Madhuri’s dance to JAGAVE SAARI RAINA and HAMARI ATTARIYA are a treat; especially the former. JAGAVE SAARI RAIN, ZABAAN JALE HAI, DIL KA MIJAAZ are pick of the lot. The cinematography conveys aptly the ‘aura’ of the haveli and conversely the ruggedness of the dry bad-lands; all in natural hues.
Coming to the main leit-motif, if one may call it so, is the wonderful usage of the beautiful language of Urdu. Indeed, this is MAJORLY an Urdu film. (It seems the prints in India have literal translations of the language; unfortunately this seems to be lost in the US prints because of the ‘unofficial’ translation which is bad to put it politely.) Dr. Bashir Badr’s nazms are used here and they are a treat to the soul. Urdu is used here in couplets, in dialogues, and in the lyrics. That Gulzar is in top form here is saying the least. He has the audacity to write ‘HORK OK PLEASE’ and the sensitivity to write ‘JAGAAVE SAARI RAINA’ with such efficiency that it baffles us. Of course, Babban has his own brand of poetry, a priceless one after Muniya aggressively makes out with him: Life mein peheli baar Samajh mein nahin aa raha hain ki mein leke aa raha hoon ya deke!
Here’s a sample of Gulzar’s wonderful metaphors – of likening of the situation of a man in love to that of twilight..
Hamaari haalat pe kitta rove hai – How deep is the tearful cry
aasman bhi tu dekh leeyo – of the sky
ke surkh ho jaavein us ki aankhein- that its eyes get reddened
bhi jaise jaise ye din dhale hai – as and when the day drowns into dusk via twilight..
-\- of the entwinement of lovers -/-
Udte guzarte jo dariya ne dekha.. – As the river ebbed and flowed
Paani pe parchhayi sehla ke dekha.. – its waters felt its own shadow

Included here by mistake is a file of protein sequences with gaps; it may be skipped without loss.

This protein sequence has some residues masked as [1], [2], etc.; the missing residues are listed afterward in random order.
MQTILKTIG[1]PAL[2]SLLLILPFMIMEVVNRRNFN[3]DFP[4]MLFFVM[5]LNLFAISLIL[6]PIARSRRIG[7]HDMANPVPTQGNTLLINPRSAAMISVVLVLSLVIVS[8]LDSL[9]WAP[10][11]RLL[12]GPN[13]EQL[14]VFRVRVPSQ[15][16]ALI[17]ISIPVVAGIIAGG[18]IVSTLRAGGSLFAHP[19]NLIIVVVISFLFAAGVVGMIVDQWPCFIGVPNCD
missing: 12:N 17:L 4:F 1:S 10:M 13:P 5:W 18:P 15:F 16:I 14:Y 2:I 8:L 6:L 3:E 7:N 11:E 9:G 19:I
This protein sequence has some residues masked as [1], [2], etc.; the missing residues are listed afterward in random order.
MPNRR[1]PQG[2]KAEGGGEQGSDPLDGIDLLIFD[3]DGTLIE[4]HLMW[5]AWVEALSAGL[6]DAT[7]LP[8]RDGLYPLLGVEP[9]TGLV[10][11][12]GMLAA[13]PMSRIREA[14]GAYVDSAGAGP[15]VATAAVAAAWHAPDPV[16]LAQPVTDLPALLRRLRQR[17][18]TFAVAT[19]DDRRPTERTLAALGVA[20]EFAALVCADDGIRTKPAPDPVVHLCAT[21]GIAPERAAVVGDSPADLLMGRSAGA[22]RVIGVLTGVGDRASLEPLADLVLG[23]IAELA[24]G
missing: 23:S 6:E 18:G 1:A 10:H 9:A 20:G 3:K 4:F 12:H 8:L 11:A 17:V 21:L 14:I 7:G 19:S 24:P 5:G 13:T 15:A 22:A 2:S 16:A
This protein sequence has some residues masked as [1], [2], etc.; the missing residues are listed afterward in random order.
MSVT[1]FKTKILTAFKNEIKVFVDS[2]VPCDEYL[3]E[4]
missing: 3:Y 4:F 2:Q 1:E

katra ke ab hum se kya hoga.. – and mockingly, playfully reminded the shadow of the futility of attempts at separation
It does seem the film slackens the pace a bit during its almost 150 minutes running time-span but there is so much to be absorbed in the meat of the script that one can gladly forgive this minor ‘flaw.’ Also, the shoot-outs/action scenes are quite poorly done with bullets hitting everyone but killing no one. Though Naseer’s character talks of the 7 stages of love (dilkashi – attraction, uns – attachment, mohabbat – love, akidat – trust, ibadat – worship, junoon – obsession, maut – death) the characters’ states-of-mind do not seem t convey so. It seems some stages get skipped! Chaubey however displays fine hold on the milieu and the proceedings and is quite wonderful in his visualization of many scenes. He shoots the ZABAAN JALE HAI song with Naseer reciting it at the mushaira without any background music and the effect is superb. Wish he had done away with Rahat Fateh Ali Khan’s voice here and simply gone ahead with Naseer’s. The effect would have been two-fold. He conveys his homage to Ismat Chugtai in what is a superb, remarkably shot silhouette that forms the crux or ‘maqta’ if you will for this movie in totality. And this is a damn bold statement or shot for a commercial Hindi film.
It is rare for such films to get made in the Bombay Hi-fi of today; those that do not bow to the crore-diktats currently running wild in this supposedly ‘art-first’ industry. This is a fine marriage of words and the visuals. Not everybody will go ‘muqarrar irshaad’ on this film but for those who are interested, go for it.